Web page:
Interventions: Treatment focused on reducing the Activator Methods chiropractic indicator of coccyx dysfunction and Sacro Occipital Technique’s cranial assessment of a sphenoid dysfunction, a functional short leg appearing after contracting of the buttocks muscles. The patient was seen a total of 6 times over the course of a one month period, treated with 3 external coccyx and 2 sphenoid corrections.

Results: After the third coccyx and sphenoid corrections, the patient reported a break in the pain. 2 visits later he reported an 80% decrease in intensity and duration of pain. 3 weeks later he still reported an 80% improvement in pain relieve. At the last visit 2 months after his initial presentation, he reported no pain at all.

Conclusion: This case of chronic headache relief raises several questions regarding etiology and reminds the clinician that the cause may indeed be quite far from the location of the pain, and that anatomically based mechanical factors may play a role.

White R, Learning ability restored in pediatric patient following co-managed chiropractic care: a case report. 7th Annual SOT Research Conference Proceedings: New Orleans, Louisiana. May 7, 2015: 183-191.

Objectives: Learning disabilities are a major public health concern in the United States. There is mounting evidence suggesting that chiropractic care may play a part in the improvement of learning disabilities. This case study reviews the effect of co-managed care integrating chiropractic sacro occipital technique (SOT) and neurodevelopment therapy.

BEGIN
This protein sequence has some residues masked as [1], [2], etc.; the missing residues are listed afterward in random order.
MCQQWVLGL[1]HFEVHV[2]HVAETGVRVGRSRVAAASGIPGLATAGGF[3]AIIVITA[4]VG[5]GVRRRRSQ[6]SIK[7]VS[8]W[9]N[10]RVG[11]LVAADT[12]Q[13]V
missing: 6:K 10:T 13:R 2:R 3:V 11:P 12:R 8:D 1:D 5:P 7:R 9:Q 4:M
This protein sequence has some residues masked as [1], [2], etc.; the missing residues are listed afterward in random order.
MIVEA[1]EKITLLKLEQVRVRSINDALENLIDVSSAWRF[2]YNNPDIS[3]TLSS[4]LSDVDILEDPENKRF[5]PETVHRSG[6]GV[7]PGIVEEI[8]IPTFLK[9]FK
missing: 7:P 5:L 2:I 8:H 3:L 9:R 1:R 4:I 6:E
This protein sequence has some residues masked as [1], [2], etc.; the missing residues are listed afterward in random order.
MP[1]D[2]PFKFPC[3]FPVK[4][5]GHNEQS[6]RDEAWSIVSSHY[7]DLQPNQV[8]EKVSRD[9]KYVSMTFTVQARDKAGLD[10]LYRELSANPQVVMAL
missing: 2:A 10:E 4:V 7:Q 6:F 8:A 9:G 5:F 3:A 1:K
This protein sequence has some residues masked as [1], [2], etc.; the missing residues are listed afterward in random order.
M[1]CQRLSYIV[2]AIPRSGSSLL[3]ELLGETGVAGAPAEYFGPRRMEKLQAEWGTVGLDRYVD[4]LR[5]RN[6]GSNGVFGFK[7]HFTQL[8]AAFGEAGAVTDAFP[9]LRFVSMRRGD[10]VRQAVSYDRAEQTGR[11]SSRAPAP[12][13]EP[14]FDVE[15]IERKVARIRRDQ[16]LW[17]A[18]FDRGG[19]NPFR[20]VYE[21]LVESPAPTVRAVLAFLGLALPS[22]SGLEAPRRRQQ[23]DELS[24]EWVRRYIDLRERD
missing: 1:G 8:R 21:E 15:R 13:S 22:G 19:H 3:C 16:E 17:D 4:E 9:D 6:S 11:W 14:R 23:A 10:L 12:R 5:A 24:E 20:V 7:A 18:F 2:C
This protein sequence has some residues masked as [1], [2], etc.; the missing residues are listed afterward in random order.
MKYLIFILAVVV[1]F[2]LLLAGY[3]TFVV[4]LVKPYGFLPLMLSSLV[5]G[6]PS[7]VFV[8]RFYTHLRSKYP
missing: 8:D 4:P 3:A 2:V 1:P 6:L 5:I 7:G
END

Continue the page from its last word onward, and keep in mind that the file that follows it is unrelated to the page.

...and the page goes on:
Clinical Features: A six-year-old female presented with complete inability to remember letters and numbers. Upon the first visit, chiropractic evaluation utilizing SOT revealed a category one (pelvic torsion, sacroiliac joint fixation with reduced sacral nutation) dysfunction, specifically with fixations at sacrum and occiput. Intervention and Outcomes: SOT care focused on adjusting the sacral apex right along with a sustained rotational occiput contact, until the patient’s indicators cleared. She was subsequently referred back to her neurodevelopmental therapist who instituted a series of exercises incorporating an intense math and reading program.

Results: Following the chiropractic intervention, the patient’s hand dominance or preference changed sides and concurrently her parents and neurodevelopmental therapist noted significant improvements in cognitive function. Within weeks of receiving chiropractic care, the patient was reading chapter books, within 6 months, she was able to read and sing along with hymns.

Conclusion: This case suggests that a subset of patients with learning disabilities may be effectively co-managed with chiropractic (SOT) care and a mental health professional. Further research is advised into determining which patients with learning disabilities may best be treated with interdisciplinary care including chiropractic and what roll chiropractic can specifically play in the care of patients with learning disabilities.